Saturday, December 27, 2008


Inilah jenis rawatan buah pinggang yang sedang dijalani Ammar sekarang.

Tiada yang berkuasa melainkan Allah. Yang mencipta, memelihara dan mentadbir sekalian makhluk. DitanganNya lah penguasaan langit dan bumi, dunia dan akhirat.

InsyaAllah Ammar boleh balik hari ni atau Selasa depan. Doa untuk Ammar dan umat.


Current treatment options for patients with severe chronic kidney failure are dialysis and kidney transplantation. Dialysis is a treatment that removes substances such as water, salts, and waste products (from the body’s normal metabolism), which build up in patients with failing kidneys. There are two forms of dialysis. One is called hemodialysis (HD), where the blood is cleaned outside the body and then returned to the body. This treatment, done in a hospital, or a dialysis clinic, is normally done 3 times a week, where each session takes about 4 hours. In HD, a machine and a filter are required, as well as a system to get the blood out of the body, as well as returning the cleaned blood to the patient. In most patients, this so called access to the blood, is done by inserting two needles into blood vessels on the forearm. A few centers around the world can train patients for self- HD. In regard to transplantation, the new kidney can come from either a deceased person or a living donor.

Fun fact: in 1972, a law was passed that medical care had to cover dialysis and kidney transplants.

What is peritoneal dialysis (PD) and how does it work?

The other form of dialysis is called peritoneal dialysis (PD). More than 150,000 patients are currently receiving this lifesaving treatment around the world.

In PD, a dialysis fluid is entered into the patient’s abdominal (= peritoneal) cavity (the “belly”), which is covered by a thin membrane, containing many small blood vessels. This membrane, called the peritoneum, is like a big bag that keeps the stomach, intestines, liver, and other organs in place. The dialysis fluid will make water, salts, and the waste products move from the blood into the fluid (also called solution). This process is called dialysis, and means that the peritoneum works as a dialysis filter. As the fluid gets saturated after a while, the solution must be exchanged regularly (see below).

The solutions

The fluids contain either sugar (glucose), amino acids, which are building blocks for proteins, or a compound called icodextrin, to remove the water. The sugar solution is the one most commonly used. The glucose “strength” (1.5%, 2.5% or 4.25%) of the solution determines how much water is removed from the blood; the higher the concentration, the greater the water removal. The amino acid solution is used to improve a patient’s nutritional condition (as the amino acids are taken up by the body, i.e. they move from the solution to the blood), and/ or to reduce the uptake of glucose from the solution. The benefits of the icodextrin fluid is that it removes more water than the glucose solution for longer exchange intervals, and that it is glucose- free, which is advantageous both for the peritoneum and the body as a whole.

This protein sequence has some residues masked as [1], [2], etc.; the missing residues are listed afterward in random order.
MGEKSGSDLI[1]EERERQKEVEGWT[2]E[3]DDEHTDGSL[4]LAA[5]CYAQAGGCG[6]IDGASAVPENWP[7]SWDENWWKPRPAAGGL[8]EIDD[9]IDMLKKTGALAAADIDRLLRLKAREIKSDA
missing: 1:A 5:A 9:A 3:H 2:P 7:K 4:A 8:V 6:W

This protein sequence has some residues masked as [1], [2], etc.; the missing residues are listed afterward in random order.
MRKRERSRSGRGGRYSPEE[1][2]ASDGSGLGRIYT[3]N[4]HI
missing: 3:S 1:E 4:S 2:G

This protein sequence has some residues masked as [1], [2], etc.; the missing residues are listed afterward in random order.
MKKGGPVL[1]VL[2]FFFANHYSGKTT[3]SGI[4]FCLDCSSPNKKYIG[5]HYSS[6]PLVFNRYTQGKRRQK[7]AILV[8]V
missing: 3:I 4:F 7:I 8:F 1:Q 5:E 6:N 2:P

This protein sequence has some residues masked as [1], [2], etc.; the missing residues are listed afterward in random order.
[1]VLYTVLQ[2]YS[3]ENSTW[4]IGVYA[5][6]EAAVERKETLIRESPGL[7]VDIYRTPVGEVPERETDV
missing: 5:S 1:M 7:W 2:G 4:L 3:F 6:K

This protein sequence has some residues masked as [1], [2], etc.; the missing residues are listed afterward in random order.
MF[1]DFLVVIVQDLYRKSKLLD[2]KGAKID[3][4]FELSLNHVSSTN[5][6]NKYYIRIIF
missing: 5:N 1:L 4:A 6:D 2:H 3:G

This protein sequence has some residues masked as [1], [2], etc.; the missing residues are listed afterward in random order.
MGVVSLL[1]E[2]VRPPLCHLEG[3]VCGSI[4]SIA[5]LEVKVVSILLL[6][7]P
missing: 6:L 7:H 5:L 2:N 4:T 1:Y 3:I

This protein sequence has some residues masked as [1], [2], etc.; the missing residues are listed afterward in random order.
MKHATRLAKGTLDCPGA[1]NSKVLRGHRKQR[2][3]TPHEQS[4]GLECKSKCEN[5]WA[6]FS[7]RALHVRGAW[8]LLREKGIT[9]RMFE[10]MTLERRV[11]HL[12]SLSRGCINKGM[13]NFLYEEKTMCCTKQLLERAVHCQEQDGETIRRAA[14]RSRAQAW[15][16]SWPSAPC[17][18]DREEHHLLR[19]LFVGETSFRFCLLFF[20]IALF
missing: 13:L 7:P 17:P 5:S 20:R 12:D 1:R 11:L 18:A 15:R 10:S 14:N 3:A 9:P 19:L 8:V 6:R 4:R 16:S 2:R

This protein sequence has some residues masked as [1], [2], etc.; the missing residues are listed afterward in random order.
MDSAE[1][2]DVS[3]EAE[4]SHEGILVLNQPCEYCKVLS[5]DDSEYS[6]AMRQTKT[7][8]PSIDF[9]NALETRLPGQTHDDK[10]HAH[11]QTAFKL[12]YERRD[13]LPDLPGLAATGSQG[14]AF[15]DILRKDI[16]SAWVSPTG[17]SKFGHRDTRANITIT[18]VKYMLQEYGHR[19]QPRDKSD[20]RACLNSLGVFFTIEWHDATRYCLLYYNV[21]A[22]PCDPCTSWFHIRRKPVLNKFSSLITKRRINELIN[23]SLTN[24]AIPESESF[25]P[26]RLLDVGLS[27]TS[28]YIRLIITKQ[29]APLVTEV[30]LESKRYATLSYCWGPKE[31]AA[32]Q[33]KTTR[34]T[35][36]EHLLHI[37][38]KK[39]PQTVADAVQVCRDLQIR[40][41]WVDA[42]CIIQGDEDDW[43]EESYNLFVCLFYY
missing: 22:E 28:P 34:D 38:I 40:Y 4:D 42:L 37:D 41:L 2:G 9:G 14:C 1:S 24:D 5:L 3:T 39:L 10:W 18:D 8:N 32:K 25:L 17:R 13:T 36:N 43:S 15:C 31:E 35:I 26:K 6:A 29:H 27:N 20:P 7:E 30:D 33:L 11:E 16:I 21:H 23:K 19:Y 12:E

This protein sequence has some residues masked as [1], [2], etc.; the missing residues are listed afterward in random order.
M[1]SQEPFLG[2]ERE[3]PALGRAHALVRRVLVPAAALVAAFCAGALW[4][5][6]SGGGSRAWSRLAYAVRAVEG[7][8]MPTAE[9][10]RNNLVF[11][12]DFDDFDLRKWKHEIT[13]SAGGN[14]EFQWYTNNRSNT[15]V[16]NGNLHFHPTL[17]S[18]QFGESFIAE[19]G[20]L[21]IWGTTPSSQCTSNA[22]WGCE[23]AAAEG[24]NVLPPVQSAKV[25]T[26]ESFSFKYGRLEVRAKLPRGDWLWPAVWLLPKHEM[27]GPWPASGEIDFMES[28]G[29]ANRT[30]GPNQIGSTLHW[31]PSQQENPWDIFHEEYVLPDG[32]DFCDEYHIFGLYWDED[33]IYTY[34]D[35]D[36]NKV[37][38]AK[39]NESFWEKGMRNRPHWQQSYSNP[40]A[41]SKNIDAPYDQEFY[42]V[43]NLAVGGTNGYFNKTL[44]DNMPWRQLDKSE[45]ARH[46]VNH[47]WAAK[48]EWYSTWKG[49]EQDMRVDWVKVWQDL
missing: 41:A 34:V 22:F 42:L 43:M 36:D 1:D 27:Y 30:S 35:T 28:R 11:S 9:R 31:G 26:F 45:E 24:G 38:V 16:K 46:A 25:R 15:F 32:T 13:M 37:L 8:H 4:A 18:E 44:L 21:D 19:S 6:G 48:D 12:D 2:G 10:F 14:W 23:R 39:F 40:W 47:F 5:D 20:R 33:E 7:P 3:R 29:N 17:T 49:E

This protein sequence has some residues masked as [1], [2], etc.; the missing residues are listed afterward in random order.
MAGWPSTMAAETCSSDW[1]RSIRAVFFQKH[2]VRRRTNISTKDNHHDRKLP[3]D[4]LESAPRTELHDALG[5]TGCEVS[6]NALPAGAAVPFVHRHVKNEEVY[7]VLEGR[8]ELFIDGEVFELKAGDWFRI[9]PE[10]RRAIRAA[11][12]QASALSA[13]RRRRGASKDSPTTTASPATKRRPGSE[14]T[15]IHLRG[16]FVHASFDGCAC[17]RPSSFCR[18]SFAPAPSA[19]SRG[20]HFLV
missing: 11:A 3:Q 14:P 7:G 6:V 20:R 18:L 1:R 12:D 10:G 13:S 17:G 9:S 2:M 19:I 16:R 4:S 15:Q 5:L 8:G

There are two types of glucose solutions. The main difference is the pH, and the type of substance added to reduce the acidity of the blood, which is common in patients with kidney disease.

How can the solution be exchanged?

A small plastic tube, called a catheter, which has been placed through the abdominal wall in a small operation done before starting PD, is used to let the fluid go in to, and out from, the abdomen. The place where the catheter comes out is called the “exit site”. The catheter can normally be used for many years if so needed. In most cases two liters of fluid is entered each time, and is exchanged 4 times per day. In the beginning the patient may feel some discomfort when the solution goes in, but this normally disappears after a while. The bags are delivered to the patient’s home at regular intervals.

Preparation for the exchange

The recommended procedure varies somewhat between centers, but in most cases the patient wears a disposable surgical mask, and scrubs the hands for 3 minutes using soap and water. The solution should be warmed to body temperature before use, for example by using a heating pad or a heating plate. Many centers will provide the patients with an appropriate heating device to be used at home.

Two methods for the solution exchange/ types of PD

There are two types of PD: CAPD and APD. The difference is that in CAPD the exchanges are done manually, and in APD automatically by a small machine.

CAPD means: Continuous Ambulatory Peritoneal Dialysis